A Reflection On Seeking Judgment Free Spaces Essay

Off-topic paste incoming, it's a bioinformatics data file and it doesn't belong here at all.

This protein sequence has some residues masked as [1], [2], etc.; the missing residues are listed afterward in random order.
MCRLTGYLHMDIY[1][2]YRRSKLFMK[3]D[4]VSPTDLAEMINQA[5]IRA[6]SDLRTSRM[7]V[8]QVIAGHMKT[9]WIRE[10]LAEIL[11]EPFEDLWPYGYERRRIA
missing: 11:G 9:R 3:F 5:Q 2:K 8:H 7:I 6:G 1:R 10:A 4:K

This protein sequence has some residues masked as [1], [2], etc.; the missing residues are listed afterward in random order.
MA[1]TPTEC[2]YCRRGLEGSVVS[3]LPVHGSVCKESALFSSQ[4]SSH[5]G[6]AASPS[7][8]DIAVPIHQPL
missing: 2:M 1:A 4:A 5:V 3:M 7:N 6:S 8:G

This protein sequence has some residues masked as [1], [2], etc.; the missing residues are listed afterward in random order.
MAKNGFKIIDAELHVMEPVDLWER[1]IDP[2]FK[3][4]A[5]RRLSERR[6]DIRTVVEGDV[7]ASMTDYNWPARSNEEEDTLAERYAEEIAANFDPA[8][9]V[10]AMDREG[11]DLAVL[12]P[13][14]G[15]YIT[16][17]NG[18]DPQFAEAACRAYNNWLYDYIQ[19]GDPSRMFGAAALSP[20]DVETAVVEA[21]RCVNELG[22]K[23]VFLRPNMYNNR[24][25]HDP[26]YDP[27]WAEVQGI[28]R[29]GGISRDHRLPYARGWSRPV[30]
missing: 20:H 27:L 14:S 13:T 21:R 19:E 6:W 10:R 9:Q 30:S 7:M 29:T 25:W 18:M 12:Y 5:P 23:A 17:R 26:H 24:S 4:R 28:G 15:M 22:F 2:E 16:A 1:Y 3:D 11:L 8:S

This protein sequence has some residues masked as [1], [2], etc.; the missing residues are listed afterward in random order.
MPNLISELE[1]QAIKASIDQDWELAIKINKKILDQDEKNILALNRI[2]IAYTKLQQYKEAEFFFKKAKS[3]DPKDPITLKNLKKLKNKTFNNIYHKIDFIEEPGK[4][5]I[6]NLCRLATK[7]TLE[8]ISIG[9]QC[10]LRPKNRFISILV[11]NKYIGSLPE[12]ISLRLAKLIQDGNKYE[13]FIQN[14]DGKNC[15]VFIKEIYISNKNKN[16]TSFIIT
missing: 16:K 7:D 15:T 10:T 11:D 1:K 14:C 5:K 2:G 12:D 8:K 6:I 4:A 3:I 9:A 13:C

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Running Header: A Reflection on Seeking Judgment Free Spaces A Reflection on Seeking Judgment Free Spaces The article in review, Seeking Judgment Free Spaces: Poverty, Leisure, and Social Inclusion, delves into the definition of leisure time for people who are less fortunate. The study also addresses the developing of “judgment free spaces”. This article takes a deeper look into what kind of leisure activities are offered to people living in poverty, homeless, or who are at risk of being homeless. The authors, Dawn E. Trussell and Heather Mair, also discuss a need for more opportunities within the community for these people to participate in leisure, without fear of judgment from the community. A Brief Review Throughout the passed couple decades, poverty has crept its way to the forefront of both Canadian and US social issues. Poverty is pretty much universal, affecting every solitary community. The authors Trussell and Mair present material that examines and attempts to explain the experiences with and personal definitions of leisure for people living in the different classifications of poverty. The classifications of poverty, according to the author, include “literal homelessness”, “hidden homelessness”, and “imminent risk of being homeless” (Mair, Tressell, p. 515). Furthermore, the researchers sought to discover the roles service organizations, such as the YWCA, play in the lives of these poverty-stricken people. Methods and Project Design The research for this article, quite investigative, was performed in Waterloo, Ontario, Canada. This region, according to the text, is not what one would call a struggling area. The research was conducted in the form of face to face interviews with the participants. These participants were selected individuals out of the half a million people that inhabit the region of Waterloo. The study was

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